FreshDirect finds a strong new market in the b-to-b world

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FreshDirect is a premium online grocery delivery service serving the New York metropolitan area. Its distinctive green-and-orange refrigerated trucks can be seen rumbling through the city’s neighborhoods, delivering the items ordered by consumers online at

The company’s annual sales in the six years of existence have been about $225 million, but Larry Pearl, director of business development, saw an unforeseen opportunity in the business-to-business arena.

“When we opened in 2002, our concept was to re-engineer the supply chain—to get fresher, better-quality products direct to the customer—and do that without a bricks-and-mortar retail presence,” Pearl said. “But after a while, we started seeing a bunch of orders coming in for delivery to large office buildings.

“We thought people at home were so happy with FreshDirect, that they started to see a role for us in their offices.”

That discovery—the notion that current customers were essentially cross-selling themselves by ordering FreshDirect products for both home and work—defined the company’s new b-to-b market, which it began to exploit in 2005.

Defining a market
Pearl noted that among the company’s 100,000 or so product units, many already were found in offices, things like sodas and bottled water. But with companies increasingly focused on employee health, he saw an added office opportunity in such snacks as apples, bananas, cereal, nuts and yogurt.

Further, Pearl realized FreshDirect, with its immense virtual store, represented a unique selling proposition to businesses.

“Almost every office in the city is getting milk for their coffee, but often they’re ordering from the local deli and paying very high prices,” he said. Also, he noted, office managers are usually dealing with multiple suppliers, from coffee vendors to caterers to office supply companies.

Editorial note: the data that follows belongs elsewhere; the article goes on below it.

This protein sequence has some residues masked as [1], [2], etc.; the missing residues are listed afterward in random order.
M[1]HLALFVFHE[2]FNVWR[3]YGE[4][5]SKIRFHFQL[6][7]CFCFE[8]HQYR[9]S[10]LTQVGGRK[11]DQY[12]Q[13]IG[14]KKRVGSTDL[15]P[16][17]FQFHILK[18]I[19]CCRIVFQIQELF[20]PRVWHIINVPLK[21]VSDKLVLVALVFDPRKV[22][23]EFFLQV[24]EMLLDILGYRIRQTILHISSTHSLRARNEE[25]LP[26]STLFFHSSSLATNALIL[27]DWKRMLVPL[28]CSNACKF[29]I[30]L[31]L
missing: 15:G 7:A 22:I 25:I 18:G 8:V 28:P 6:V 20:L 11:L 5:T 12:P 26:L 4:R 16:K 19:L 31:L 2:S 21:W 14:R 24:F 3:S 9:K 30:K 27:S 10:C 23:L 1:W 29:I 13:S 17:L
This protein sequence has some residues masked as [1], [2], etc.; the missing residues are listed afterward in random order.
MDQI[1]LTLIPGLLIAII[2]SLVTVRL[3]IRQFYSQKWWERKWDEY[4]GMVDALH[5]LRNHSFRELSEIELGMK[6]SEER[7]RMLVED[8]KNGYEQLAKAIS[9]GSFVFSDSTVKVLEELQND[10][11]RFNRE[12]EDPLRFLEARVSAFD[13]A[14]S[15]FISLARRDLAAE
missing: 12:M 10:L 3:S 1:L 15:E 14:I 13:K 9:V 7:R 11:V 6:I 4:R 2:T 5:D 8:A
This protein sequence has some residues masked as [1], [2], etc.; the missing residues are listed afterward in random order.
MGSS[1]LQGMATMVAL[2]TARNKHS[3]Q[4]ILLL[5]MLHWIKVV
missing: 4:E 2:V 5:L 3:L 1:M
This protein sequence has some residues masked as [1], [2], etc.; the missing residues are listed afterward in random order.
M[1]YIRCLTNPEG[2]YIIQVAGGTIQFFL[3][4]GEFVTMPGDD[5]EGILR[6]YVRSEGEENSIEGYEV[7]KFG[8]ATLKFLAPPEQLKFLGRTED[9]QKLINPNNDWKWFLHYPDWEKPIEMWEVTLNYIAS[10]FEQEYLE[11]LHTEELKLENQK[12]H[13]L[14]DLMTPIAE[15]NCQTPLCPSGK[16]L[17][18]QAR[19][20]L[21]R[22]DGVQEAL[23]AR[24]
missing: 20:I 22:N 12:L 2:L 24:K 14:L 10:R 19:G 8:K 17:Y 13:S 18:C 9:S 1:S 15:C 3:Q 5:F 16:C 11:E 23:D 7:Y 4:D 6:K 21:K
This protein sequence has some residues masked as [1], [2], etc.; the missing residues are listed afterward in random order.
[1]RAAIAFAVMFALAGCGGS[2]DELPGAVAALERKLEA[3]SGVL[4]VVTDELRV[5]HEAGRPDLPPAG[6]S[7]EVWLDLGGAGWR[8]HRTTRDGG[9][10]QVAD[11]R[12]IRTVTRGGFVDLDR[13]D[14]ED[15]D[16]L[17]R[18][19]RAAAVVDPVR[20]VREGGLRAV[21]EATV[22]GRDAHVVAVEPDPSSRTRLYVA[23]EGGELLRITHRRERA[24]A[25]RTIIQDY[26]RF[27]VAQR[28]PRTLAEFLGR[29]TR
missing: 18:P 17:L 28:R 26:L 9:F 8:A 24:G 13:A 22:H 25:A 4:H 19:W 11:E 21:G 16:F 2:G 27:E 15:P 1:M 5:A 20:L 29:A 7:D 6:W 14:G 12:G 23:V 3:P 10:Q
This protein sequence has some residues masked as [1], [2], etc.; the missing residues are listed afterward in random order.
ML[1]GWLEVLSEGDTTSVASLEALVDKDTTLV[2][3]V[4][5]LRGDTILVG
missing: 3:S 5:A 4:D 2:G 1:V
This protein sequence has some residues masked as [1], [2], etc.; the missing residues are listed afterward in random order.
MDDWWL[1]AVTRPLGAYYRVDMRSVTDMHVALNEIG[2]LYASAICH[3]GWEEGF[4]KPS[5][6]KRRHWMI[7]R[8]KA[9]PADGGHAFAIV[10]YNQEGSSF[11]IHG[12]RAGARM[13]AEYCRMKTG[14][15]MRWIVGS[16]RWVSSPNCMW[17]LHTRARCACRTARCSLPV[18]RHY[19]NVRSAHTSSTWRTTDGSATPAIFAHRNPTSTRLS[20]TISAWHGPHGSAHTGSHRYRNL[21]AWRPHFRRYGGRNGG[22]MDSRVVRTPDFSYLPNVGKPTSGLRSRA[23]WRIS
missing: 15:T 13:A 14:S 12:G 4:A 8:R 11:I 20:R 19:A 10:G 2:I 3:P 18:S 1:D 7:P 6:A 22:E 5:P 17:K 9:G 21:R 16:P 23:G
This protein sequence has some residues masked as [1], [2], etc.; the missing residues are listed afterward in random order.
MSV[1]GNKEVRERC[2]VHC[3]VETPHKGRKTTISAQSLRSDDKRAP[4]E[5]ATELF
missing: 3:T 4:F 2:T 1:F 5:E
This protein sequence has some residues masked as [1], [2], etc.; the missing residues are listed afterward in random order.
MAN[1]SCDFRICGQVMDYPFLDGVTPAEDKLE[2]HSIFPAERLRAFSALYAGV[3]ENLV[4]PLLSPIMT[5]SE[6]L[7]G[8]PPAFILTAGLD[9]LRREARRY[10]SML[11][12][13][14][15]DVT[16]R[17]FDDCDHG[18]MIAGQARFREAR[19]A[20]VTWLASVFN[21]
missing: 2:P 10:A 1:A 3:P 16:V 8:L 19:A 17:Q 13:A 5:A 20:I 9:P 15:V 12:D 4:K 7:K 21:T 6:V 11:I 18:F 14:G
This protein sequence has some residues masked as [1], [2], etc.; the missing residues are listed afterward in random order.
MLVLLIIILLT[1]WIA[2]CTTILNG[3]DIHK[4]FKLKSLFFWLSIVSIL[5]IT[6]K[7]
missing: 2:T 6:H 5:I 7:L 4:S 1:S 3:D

“We figured they could just buy everything from us,” he said.

To get the b-to-b ball rolling faster, the company developed for its current residential customers a series of html e-mails with the tagline, “Take FreshDirect to the office.” It was accompanied by the offer of a $100 discount on the first two orders.

Another e-mail pushed more festive food and drink, with the tag line, “Happy hour at the office,” with a 10%-off offer. E-mail was the tool of choice for existing FreshDirect customers, to educate them about the new business service and keep them apprised of new products and services. For new customers, the company relied on direct mail and telemarketing.

Meanwhile, all delivery boxes to residential customers carried the message, “Now delivering to midtown offices,” and the company’s delivery trucks sported a similar message with massive side-panel signs.

Guerrilla marketing
There was even a role for guerrilla marketing in FreshDirect’s new b-to-b program. The company targeted office buildings in Manhattan with likely business customers and stationed staffers outside where they could hand information sheets with discount offers to likely decision-makers—females between the ages of 25 and 49, who are considered likely to influence office food-buying decisions.

To further spur interest among this key demographic, some of FreshDirect's direct mail pieces offered special treats, including long-stemmed strawberries dipped in chocolate, and chocolate soufflé and champagne. Pearl said these offers performed much better than the “unsweetened” direct mail campaign.

Predictably, FreshDirect’s b-to-b program has spurred the development of new products. For those companies whose employees work late and rely on stocked pantries and kitchens to keep them going (in particular financial and equity firms), FreshDirect tested specially manufactured vending machines that contained easily heated complete meals.

The company now is also offering limited catering, primarily prepared platters.

FreshDirect’s b-to-b outreach has been outpacing its consumer service. Further, according to Courtney Harwood, FreshDirect director of marketing, “Our b-to-b acquisition and retention programs have significantly contributed to the double-digit sales growth we are experiencing in 2008.”

Harwood went on to cite the company’s summer 2008 b-to-b campaign, which included direct mail, telemarketing, guerrilla and e-mail marketing, resulting in “our best results for new-customer acquisition to date.”

Since the company initiated its formal b-to-b program, it’s logged 12,000 new business customers.

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